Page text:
In my family, the shit hits the fan on an almost daily basis.
I won’t sugar coat my family’s struggles or gloss over the hard stuff just because I'm coaching parents. I will see my part in a conflict with my kid, I won’t exaggerate behaviors for attention, and I will acknowledge the help I’ve gotten along the way. I don’t believe anyone has all the answers, especially not me. If “good enough parenting” means making mistakes, admitting mistakes, seeking help, and learning from mistakes, I’m a good enough parent.
I just got two emails that couldn’t be more different, both from parent coaches. One claims to be the best at what she does. She brags about her kids, taking credit for their achievements, but it’s obvious she doesn’t know MY kid. I was rolling my eyes by the second line.
The other coach paints a worst-case scenario picture of a dramatic family crisis, and claims she overcame it by creating a method out of thin air (while teaching thousands of parents to do the same). She claims that all her material is proven to work with kids age 2-17. What does that even MEAN?
I’m sure both of these parents are amazing coaches. I just don’t quite believe their story. They didn’t get help? They figured it out on their own? They don’t have crappy days? They have eliminated ALL challenging behavior, without once bribing or yelling at their kids? Oy.
I’m Not That Kind of Parent, and I’m Not That Kind of Coach
I’ll never claim to be the best at parenting, or at coaching, or at anything. I don’t have it all figured out. I won’t sugar coat my family (ew, sticky) or gloss over the hard stuff. I also won’t hang my kid out as a public symbol of my parenting resilience. I tell some of our stories, because they are my stories too. But my son is the hero of his story, not me.
I’ve been in some dark places, and I didn’t overcome anything alone. I reached out for help. I’m so glad I did. One thing all parents have in common is, we make mistakes. Another is, we tend to think we have to figure it out on our own.
The very first step to feeling better as a struggling parent is to claw yourself out of isolation. It is hard to do, especially when you have already failed at many attempts to improve your parenting. How do I know that? Can you guess? Yeah, I’ve been there. This morning. I also see how I’m getting better because I’m willing to be open about my struggles and learn from my challenges.
I’ll never guilt or shame you for anything. In my family, the shit hits the fan on an almost daily basis. I remember when it was hourly. We recover faster now, and we learn from it. That doesn’t make me a superhero. My life is messy. My family is complicated. Like your family, we love each other so much that sometimes it hurts. We just keep trying to hurt each other less and live closer to our values.
What you see is what you get. I will be present for you, I’ll hold space for you to figure out what you need. I’ll hold space for your heart-centered vision for your family, and we will go from there. You’ll learn to communicate your boundaries with empathy.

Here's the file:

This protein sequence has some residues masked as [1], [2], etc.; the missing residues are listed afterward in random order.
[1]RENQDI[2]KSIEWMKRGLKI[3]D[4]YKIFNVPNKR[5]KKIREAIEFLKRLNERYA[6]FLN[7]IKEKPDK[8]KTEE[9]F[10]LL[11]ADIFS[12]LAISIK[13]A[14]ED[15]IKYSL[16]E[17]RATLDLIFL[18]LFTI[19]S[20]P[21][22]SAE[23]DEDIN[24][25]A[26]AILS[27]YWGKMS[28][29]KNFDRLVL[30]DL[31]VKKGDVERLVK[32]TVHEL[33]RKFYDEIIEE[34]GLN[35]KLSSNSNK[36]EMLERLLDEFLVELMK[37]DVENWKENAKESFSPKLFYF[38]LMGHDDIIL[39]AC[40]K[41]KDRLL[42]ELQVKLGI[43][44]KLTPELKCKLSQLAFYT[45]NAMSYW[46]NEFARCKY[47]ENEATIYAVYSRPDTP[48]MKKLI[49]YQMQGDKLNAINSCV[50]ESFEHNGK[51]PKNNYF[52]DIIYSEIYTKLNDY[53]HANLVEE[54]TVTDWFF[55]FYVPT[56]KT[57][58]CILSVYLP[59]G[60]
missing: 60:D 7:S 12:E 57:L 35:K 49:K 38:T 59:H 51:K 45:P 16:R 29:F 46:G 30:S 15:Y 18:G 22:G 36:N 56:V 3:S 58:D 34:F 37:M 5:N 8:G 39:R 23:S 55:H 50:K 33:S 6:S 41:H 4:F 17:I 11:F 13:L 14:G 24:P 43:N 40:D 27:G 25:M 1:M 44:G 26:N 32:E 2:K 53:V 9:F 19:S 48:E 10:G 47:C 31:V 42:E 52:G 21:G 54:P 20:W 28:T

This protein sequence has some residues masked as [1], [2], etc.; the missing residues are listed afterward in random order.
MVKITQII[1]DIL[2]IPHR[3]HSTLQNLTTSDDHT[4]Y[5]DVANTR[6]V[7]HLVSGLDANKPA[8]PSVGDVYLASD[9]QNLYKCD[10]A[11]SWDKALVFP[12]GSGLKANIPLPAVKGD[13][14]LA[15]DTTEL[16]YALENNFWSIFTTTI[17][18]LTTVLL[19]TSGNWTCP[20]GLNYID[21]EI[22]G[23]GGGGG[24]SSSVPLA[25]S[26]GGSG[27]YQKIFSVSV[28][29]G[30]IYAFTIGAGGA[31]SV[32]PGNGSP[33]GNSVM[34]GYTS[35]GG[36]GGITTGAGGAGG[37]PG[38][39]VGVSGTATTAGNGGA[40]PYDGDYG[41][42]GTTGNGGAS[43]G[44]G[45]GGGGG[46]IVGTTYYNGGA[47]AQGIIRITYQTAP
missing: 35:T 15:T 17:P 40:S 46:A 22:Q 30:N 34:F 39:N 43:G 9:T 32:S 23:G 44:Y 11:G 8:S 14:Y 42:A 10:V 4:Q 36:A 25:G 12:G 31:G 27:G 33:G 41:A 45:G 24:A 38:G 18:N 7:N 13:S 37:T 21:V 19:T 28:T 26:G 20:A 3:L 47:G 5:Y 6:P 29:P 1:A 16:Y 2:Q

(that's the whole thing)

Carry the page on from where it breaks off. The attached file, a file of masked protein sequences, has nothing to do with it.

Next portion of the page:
In Neurodiverse Families, Growth is Not Linear
Regression happens. We forget skills we had down. We suddenly leap ahead in understanding. Expressive language can lag way behind receptive, so we never really know how much of what we are saying is getting through.
As parents, we have different learning styles too. You might read something in a book, dismiss it as impractical or impossible for your family, only to hear Dr. Becky say the same thing on Instagram in a slightly simpler way, and have a lightbulb moment. In neurodiverse families, nothing is linear. We grow at our own pace.
Independence is one of the most harmful parenting myths. We can’t do it all alone.
I won’t tell you “exactly how to end meltdowns fast.”
I don’t have a one-size-fits-all proven method for every parenting situation.
I won’t promise to eliminate challenging behavior.
I will listen and help you unpack the “why” behind whatever is happening. Together, we will make a simple plan for the next time. Then, we will come back and unpack what happened the next time and troubleshoot.
Your Family’s Situation is Different, So Parenting is Harder
Please remember that you don’t have to figure it out on our own, and you don’t have to be the best. What if good enough really is enough?
No one gets it right all the time, no matter what they tell us. If you feel shamed or manipulated by a parent coach into thinking you need them, that’s a tactic. They are doing that to feed off of your insecurity and fear of failure.
I know that you have a ton of wisdom already. You are the expert on your unique family. Just like your kid, I’ll teach you self-regulation strategies you can practice before the next meltdown. I’ll listen for your inner wisdom, respond to your unique situation, and offer strategies that have helped my neurodiverse family and other families I’ve worked with to thrive.
It won’t always be this hard. With help you can be a calmer and more present parent, no matter how intense your family is. Get support. If it isn’t a good fit the first time, keep trying. The one thing you can’t do is give up. You can’t give up on your kid, or your family... or on yourself.
If you want my support, I’m here for you. Use the button below to schedule a half hour chat. We will get to know each other, and if we decide to work together we’ll go from there.
This post was originally published on the Atypical Kids, Mindful Parents Blog.
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